"Now, now, starting today, these two boys will be at your complete disposal within the hotel and casino premises, for an asbsurdely high monthly price that I'm sure you won't mind paying once you get to see what they can do. For today, my extremely wealthy and horny friends, both of these bots are yours for today." He clapped his hands, and Adam felt his limbs be free to move. Windows behind the men opened up, revealing an entire small floor of slot machines, casino tables, and closed off doors in the back.

"Enjoy your night."

~ ~ ~ ~ ~


Adam mixed a red and blue to a luxurious purple and expertly brushed it onto a painting, crafting it into a curtain, pulled away to reveal a room of money and wealth. Shadowy sillhouettes sat in plush chairs, their forms in a semi-circle around the perspective of the painter. One standing sillhouette points to two in the forefront.

With one hand, he painted the two forms in the front. One was taller than the other, more built, and overall more subjectively handsome. Even though they were facing away from him, he could still make out the intricate details of the one on the right. As he painted, broad shoulders and stretching arm muscles appeared as arms folded behind his body in miniscule detail.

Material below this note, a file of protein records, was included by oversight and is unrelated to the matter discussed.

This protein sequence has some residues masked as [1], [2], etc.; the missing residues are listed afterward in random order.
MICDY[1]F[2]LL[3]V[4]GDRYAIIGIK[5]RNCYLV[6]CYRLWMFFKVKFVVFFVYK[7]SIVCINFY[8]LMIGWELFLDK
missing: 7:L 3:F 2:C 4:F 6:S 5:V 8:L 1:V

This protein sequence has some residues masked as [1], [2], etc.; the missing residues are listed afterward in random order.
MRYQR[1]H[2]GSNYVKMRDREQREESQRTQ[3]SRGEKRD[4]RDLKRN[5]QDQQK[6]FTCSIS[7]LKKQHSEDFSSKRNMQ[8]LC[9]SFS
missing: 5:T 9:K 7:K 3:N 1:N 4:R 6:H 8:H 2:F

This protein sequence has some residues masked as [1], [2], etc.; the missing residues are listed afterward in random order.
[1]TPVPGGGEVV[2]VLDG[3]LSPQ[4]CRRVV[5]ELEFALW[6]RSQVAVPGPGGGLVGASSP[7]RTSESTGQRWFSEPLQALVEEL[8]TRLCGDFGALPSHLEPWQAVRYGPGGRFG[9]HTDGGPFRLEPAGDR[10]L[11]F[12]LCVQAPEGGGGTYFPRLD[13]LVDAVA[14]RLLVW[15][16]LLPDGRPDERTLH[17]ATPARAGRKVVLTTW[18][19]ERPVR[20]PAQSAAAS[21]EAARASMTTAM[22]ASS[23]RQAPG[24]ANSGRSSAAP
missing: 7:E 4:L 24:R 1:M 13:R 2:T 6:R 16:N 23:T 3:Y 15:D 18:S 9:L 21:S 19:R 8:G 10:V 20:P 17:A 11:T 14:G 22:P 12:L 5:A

With the other hand, he deftly ground coffee and steamed water and cream, pouring it into a cup. As he set picked up the cup, his painting went into a frenzy, forming the rest of the characters in his picturesque play. Within mere moments, it was finished. In stunning detail and color, the scene in front of him represented his mind in his first operating moments. Everything was there, no missing details. It was perfect.